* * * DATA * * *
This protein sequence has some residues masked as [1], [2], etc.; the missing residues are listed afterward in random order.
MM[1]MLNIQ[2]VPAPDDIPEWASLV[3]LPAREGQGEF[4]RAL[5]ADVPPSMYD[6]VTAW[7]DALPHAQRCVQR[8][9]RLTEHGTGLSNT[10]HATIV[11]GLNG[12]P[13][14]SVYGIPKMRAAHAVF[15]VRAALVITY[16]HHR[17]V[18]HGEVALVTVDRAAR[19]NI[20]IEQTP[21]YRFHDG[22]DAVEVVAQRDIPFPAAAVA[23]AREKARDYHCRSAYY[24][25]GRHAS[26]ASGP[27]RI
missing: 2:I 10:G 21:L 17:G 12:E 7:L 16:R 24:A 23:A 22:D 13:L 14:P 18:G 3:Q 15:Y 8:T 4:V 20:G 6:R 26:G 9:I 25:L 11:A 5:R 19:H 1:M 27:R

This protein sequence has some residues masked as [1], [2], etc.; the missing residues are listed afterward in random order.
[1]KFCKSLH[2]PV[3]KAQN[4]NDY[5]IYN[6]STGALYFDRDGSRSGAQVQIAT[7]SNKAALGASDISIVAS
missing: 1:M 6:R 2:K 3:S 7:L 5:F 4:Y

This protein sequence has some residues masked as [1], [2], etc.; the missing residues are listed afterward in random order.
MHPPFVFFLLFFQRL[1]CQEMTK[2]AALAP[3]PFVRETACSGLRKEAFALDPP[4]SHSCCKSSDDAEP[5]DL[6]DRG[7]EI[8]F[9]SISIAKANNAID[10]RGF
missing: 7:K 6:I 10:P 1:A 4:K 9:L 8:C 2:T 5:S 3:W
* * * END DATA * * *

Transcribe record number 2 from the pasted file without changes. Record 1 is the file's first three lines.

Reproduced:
This protein sequence has some residues masked as [1], [2], etc.; the missing residues are listed afterward in random order.
[1]KFCKSLH[2]PV[3]KAQN[4]NDY[5]IYN[6]STGALYFDRDGSRSGAQVQIAT[7]SNKAALGASDISIVAS
missing: 1:M 6:R 2:K 3:S 7:L 5:F 4:Y